Approved – December 2007
The AHIMA Position
Since its formation in 1928, the American Health Information Management Association (AHIMA) has provided its members with education and training to help them protect patient privacy and the security of protected health information (PHI). AHIMA recognizes the public’s right to accurate and confidential PHI and the need for advanced practices, processes, and standards that safeguard the confidentiality, privacy, and security of PHI. Credentialed health information management (HIM) professionals-with their academic preparation, work experience, commitment to patient advocacy, and professional code of ethics-are uniquely qualified to assume designated privacy and security official positions as required by the Health Insurance Portability and Accountability Act (HIPAA) privacy rule.
Facts That Support the AHIMA Position
With the advent of electronic health records, it is critical to ensure the confidence of healthcare consumers. HIM professionals have been long recognized as key resources for managing health information and providing direction for appropriate use and disclosure of protected health information (PHI).
HIM professionals establish and maintain organizational privacy policies and procedures, develop processes for appropriate access to PHI, author and present confidentiality education and training programs, and develop compliant authorization processes and practices that respond to individual privacy and security concerns.
This unique positioning enables HIM professionals to take on leadership roles in complying with state and federal privacy and health information laws as well as accreditation and research standards. They are also equipped to develop appropriate organizational initiatives and make ethical decisions regarding the confidentiality, integrity, and availability of PHI.
HIPAA privacy and security rules mandate that covered entities (healthcare providers, health plans, and healthcare clearinghouses) designate a privacy official and a security official to address organizational privacy and security issues. HIM professionals have the specialized skills that uniquely qualify them to assume the role both of privacy official and/or security official and:
- Understand the decision-making processes throughout healthcare that rely on health information for treatment, payment, and healthcare operations, as well as public health and research
- Map and direct the flow of health information within healthcare organizations and throughout the healthcare delivery system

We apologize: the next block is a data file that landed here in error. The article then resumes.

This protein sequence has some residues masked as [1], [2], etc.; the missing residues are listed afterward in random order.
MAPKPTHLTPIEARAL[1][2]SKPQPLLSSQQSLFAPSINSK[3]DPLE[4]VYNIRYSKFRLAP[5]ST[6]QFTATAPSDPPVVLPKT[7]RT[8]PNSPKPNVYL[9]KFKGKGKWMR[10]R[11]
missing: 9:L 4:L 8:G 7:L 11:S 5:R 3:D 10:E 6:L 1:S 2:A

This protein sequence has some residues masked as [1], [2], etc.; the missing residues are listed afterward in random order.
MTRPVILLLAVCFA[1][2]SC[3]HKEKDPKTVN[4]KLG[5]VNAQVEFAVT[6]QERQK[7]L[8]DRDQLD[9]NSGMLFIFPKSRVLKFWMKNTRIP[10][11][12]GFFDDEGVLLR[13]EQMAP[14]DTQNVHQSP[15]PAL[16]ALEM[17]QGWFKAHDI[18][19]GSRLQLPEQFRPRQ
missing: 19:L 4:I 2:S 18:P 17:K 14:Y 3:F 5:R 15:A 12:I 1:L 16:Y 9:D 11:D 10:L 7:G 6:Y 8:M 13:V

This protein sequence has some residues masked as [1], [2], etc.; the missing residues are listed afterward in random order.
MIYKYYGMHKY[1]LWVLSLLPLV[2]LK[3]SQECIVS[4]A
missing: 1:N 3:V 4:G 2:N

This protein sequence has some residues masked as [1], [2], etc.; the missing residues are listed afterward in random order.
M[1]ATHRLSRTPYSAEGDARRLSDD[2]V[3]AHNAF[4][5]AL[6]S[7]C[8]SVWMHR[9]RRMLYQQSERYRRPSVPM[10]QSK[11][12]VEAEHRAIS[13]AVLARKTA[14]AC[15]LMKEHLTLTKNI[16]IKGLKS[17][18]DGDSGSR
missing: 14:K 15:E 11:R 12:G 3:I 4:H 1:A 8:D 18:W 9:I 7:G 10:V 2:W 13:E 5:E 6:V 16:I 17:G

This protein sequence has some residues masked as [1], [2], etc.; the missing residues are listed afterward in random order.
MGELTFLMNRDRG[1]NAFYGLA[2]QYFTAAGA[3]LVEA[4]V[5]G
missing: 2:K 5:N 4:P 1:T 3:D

- Apply HIM principles to health and business record management in all its forms
- Understand the content of health information in its clinical, research, and business contexts
- Apply advancing technologies used to collect, access, store, protect, and transmit information in all media and formats
- Establish and recognize best practices in the management of privacy and security of PHI
- Manage healthcare organizations’ disclosure or release of information processes
- Advocate for the individual relative to the privacy and security of paper or electronic PHI
- Live by a Professional Code of Ethics
Coursework that prepares HIM professionals to become certified in healthcare privacy and security is part of the curriculum of all accredited academic programs for health information administrators and health information technicians.
Quality healthcare relies on complete, accurate health information, at every stage of its delivery, whether on paper or in an electronic format. Health information has value to the patient it describes, the provider it informs, the organizations it connects, and the population health system it supports throughout American society.
In addition to safeguarding confidentiality and security, patient health information must be protected as a valuable organizational asset vital to healthcare delivery, payment, and operational functions, as well as research and, most important, population health.
HIM is a complex task, with confidentiality, privacy, and security concerns changing in size and shape as technology increases the availability of, and access to, patient health information.
Issues related to the use and disclosure of information are complicated by conflicting federal and state regulations, lack of consistency in state regulations, and variations in organizational interpretations and practices. Even more complicated are issues related to research and the need to access PHI without patient authorization under difficult but appropriate circumstances.
Documented cases of the use of health information to make decisions about hiring, termination, and loan approval and to develop consumer marketing have sensitized the public to the risks of sharing information with healthcare providers and health plans. Increasingly reported incidents of identity theft, misuse of data, and loss of patient information in the healthcare industry have reinforced public awareness of the vulnerability of personal information as collected.
AHIMA is the premier association of health information management (HIM) professionals. AHIMA’s 51,000 members are dedicated to the effective management of personal health information needed to deliver quality healthcare to the public. Founded in 1928 to improve the quality of medical records, AHIMA is committed to advancing the HIM profession in an increasingly electronic and global environment through leadership in advocacy, education, certification, and lifelong learning. www.ahima.org
"Health Information Management Professionals Are Uniquely Qualified as Privacy and Security Officials." (AHIMA Position Statement, December 2007).